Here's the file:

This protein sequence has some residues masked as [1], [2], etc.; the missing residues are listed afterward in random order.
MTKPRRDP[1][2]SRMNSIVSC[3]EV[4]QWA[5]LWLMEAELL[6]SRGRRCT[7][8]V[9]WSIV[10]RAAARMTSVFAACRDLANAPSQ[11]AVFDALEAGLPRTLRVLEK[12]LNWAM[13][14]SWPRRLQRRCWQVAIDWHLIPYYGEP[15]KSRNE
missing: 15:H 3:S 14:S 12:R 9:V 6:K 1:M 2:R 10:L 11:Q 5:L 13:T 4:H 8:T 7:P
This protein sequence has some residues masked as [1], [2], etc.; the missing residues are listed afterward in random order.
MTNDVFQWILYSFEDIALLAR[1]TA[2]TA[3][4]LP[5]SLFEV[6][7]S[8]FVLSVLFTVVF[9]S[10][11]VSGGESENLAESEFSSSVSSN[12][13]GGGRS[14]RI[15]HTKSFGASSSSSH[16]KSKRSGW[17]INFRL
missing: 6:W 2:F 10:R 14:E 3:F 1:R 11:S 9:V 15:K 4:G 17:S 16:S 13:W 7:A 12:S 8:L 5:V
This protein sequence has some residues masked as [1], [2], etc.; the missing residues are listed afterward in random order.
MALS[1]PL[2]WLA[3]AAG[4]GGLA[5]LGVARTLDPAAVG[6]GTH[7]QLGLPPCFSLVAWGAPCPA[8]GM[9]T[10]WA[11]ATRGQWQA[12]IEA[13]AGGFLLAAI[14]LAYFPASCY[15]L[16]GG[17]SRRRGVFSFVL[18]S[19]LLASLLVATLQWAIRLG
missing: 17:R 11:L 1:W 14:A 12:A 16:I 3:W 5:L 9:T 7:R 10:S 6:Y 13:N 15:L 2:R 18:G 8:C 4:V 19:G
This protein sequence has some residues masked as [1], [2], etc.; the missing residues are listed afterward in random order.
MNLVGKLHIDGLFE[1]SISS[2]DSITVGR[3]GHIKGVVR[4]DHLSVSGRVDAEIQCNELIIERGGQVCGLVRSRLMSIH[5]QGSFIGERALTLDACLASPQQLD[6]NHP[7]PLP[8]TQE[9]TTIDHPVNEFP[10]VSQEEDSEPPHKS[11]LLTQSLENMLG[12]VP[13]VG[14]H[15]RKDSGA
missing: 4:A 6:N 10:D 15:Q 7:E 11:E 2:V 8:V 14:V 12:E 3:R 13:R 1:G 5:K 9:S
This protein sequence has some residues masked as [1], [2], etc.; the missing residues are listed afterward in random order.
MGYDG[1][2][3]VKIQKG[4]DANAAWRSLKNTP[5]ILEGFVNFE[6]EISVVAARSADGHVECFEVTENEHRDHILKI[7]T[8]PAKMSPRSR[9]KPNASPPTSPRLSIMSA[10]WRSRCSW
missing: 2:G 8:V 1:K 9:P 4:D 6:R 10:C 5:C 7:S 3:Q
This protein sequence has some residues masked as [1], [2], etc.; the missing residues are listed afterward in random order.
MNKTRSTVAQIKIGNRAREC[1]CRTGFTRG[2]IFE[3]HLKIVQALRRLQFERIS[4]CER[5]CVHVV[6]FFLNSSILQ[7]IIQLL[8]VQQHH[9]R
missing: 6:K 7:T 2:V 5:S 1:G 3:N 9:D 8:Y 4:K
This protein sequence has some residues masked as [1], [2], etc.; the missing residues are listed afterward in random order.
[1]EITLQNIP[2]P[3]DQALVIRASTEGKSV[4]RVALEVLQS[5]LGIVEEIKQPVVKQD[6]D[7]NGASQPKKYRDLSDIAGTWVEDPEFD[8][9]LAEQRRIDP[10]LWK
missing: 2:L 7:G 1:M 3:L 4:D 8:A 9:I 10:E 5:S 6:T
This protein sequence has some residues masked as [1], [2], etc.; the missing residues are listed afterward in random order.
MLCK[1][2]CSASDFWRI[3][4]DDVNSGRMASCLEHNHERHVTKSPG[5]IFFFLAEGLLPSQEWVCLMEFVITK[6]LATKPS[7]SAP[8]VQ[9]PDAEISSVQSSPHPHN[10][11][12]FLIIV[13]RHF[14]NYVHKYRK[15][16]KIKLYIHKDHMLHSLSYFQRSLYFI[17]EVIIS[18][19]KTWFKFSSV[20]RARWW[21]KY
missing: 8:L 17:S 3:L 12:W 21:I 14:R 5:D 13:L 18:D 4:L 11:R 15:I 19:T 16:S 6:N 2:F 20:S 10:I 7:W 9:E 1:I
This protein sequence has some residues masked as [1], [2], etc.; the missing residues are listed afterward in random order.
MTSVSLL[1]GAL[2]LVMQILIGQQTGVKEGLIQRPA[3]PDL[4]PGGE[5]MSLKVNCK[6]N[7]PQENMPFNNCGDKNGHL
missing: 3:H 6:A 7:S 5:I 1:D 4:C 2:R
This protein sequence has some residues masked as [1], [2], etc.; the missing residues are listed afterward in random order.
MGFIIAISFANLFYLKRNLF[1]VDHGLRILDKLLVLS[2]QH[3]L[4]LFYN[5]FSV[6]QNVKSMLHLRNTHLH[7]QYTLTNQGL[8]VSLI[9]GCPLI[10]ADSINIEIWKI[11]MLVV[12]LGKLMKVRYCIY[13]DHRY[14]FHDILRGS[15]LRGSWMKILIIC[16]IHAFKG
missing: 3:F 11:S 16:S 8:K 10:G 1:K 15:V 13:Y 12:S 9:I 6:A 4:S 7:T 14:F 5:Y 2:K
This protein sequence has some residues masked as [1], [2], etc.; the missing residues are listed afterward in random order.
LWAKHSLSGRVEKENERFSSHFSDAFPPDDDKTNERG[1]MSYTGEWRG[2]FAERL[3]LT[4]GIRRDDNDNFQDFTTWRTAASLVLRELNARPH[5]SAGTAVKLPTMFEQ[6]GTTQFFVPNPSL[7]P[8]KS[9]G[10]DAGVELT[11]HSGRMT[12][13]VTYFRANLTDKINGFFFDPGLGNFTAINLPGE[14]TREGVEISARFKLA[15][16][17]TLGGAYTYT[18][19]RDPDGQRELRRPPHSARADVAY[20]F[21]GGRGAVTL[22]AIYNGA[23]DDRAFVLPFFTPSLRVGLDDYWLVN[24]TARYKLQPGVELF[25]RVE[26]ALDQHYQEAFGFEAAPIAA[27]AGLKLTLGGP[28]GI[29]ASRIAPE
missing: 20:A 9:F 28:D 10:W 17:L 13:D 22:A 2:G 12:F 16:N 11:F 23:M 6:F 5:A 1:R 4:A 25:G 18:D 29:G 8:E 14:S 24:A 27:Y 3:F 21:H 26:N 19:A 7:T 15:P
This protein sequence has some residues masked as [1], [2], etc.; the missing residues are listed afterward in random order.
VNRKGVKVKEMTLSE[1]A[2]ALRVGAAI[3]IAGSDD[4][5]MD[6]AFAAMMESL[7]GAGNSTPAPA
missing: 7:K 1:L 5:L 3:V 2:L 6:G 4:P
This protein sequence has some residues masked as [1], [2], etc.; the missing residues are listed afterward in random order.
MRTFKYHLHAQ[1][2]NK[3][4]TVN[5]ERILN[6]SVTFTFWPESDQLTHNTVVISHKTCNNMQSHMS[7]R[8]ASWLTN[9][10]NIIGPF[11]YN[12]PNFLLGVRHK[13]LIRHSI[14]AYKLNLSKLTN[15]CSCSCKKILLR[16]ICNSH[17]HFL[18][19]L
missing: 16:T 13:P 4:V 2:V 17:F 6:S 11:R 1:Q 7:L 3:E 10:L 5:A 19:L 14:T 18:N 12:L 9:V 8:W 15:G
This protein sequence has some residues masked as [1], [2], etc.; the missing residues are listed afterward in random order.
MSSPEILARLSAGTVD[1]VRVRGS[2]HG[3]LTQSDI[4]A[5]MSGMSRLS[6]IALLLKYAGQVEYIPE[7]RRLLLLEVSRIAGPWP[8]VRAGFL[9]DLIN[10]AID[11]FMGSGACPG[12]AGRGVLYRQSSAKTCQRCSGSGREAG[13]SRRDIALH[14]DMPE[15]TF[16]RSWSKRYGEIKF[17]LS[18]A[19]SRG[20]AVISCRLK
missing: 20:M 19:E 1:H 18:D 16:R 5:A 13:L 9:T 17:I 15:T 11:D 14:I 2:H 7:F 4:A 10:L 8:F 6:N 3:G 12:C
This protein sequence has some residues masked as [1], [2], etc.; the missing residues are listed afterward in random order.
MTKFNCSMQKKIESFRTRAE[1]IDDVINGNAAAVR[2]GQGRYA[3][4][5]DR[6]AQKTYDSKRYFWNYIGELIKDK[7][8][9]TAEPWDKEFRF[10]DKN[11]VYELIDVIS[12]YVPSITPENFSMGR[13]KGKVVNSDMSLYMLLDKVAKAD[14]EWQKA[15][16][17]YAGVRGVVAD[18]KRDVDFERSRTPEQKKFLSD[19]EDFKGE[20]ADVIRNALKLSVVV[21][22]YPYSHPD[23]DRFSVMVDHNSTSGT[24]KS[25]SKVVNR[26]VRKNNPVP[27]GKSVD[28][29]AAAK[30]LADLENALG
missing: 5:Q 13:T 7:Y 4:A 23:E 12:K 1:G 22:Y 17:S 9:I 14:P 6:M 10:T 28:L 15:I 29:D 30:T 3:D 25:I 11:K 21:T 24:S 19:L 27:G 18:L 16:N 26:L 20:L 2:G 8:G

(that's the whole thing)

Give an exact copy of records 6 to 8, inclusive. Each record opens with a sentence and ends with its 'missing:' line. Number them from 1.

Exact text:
This protein sequence has some residues masked as [1], [2], etc.; the missing residues are listed afterward in random order.
MNKTRSTVAQIKIGNRAREC[1]CRTGFTRG[2]IFE[3]HLKIVQALRRLQFERIS[4]CER[5]CVHVV[6]FFLNSSILQ[7]IIQLL[8]VQQHH[9]R
missing: 6:K 7:T 2:V 5:S 1:G 3:N 9:D 8:Y 4:K
This protein sequence has some residues masked as [1], [2], etc.; the missing residues are listed afterward in random order.
[1]EITLQNIP[2]P[3]DQALVIRASTEGKSV[4]RVALEVLQS[5]LGIVEEIKQPVVKQD[6]D[7]NGASQPKKYRDLSDIAGTWVEDPEFD[8][9]LAEQRRIDP[10]LWK
missing: 2:L 7:G 1:M 3:L 4:D 8:A 9:I 10:E 5:S 6:T
This protein sequence has some residues masked as [1], [2], etc.; the missing residues are listed afterward in random order.
MLCK[1][2]CSASDFWRI[3][4]DDVNSGRMASCLEHNHERHVTKSPG[5]IFFFLAEGLLPSQEWVCLMEFVITK[6]LATKPS[7]SAP[8]VQ[9]PDAEISSVQSSPHPHN[10][11][12]FLIIV[13]RHF[14]NYVHKYRK[15][16]KIKLYIHKDHMLHSLSYFQRSLYFI[17]EVIIS[18][19]KTWFKFSSV[20]RARWW[21]KY
missing: 8:L 17:S 3:L 12:W 21:I 14:R 5:D 13:L 18:D 4:L 11:R 15:I 19:T 16:S 6:N 2:F 20:S 10:I 7:W 9:E 1:I